Hundreds celebrate St. George’s 157th birthday with root beer floats and other freebies

City officials make root beer floats during Heritage Day celebration, St. George, Utah, Jan. 12, 2019 | Photo by Cody Blowers, St. George News

ST. GEORGE — The community came together Saturday to celebrate the past while enjoying the present during St. George Heritage Day, marking the city’s 157th birthday.

Crowds gather near root beer float bar during Heritage Day celebration, St. George, Utah, Jan. 12, 2019 | Photo by Cody Blowers, St. George News

Saturday’s celebration was highlighted by a tasty social where more than 1,000 root beer floats were hand-crafted by City Council members and enjoyed by attendees at the historic St. George Social Hall Parlor on Main Street.

“We are celebrating our birthday with a little fun, floats, music and cookies,” St. George Mayor Jon Pike said while taking a moment away from the bustling activity behind the soda bar as crowds mingled in the parlor.

“It’s something families look forward to every year,” he said.

For the nearly two decades since former St. George Mayor Dan McArthur started it, Heritage Day has seen iterations both large and small. The event is designed to celebrate the founding of St. George and in the process help residents understand the heritage and rich history of the city, an evolution that has endured since the mid-19th century.

“St. George was chartered Jan. 17, 1862, and while the pioneers came down a year before, that is the day we officially became a city,” Pike said.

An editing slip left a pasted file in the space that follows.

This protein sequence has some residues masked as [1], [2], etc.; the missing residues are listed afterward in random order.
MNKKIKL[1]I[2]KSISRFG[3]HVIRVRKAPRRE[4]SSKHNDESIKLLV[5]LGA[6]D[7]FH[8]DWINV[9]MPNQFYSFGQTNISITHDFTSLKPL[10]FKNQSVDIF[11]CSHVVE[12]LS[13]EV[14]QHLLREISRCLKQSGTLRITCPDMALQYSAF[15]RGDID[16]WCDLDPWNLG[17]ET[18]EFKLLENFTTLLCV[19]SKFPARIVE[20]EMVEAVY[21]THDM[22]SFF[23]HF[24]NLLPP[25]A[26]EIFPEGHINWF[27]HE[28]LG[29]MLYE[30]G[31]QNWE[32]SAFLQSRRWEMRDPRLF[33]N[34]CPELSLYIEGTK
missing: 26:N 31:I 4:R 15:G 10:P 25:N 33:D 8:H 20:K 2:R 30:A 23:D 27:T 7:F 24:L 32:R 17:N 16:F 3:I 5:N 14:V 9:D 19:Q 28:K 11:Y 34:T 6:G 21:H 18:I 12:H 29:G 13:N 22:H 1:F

Root beer floats and other freebies

St. George Support Services Director Marc Mortensen, a 20-year veteran of root beer float operations at the event, said one of the most charming parts of the annual party is that it hasn’t really changed since it first started.

Children and families gather outside during Heritage Day celebration, St. George, Utah, Jan. 12, 2019 | Photo by Cody Blowers, St. George News

“There is something really fun and unique about that,” he said.

Mortensen added that Heritage Day great event for anyone new to the area, serving as an opportunity for them to meet their local officials.

The free root beer float social was just a small part of the celebration. In addition to the refreshments served downtown, several other freebies are available Saturday, including free admission to the Sand Hollow Aquatic Center, St. George Recreation Center and St. George Art Museum, as well as free rides all day on SunTran buses.

“Just go out and enjoy,” Pike said. “That’s the message here today.”

Barren desert becomes flourishing oasis

The high spirits of Saturday’s festivities stand in stark contrast to the hardships faced by the city’s founders.

“This was a difficult and harsh environment, with disease, flood and heat,” Mortensen said. “Many families didn’t even know if they would make it in such an extremely inhospitable area.”

“Look at it today, though,” he said. “It’s a wonderful place.”

Utah’s first settlers entered the Salt Lake Valley in 1847. Less than 15 years later, pioneers made their way about 300 miles south to what was then a barren desert wasteland. In the ensuing 150-plus years, the area has flourished. St. George is now home to approximately 90,000 residents and is the fastest-growing metropolitan area in the U.S.

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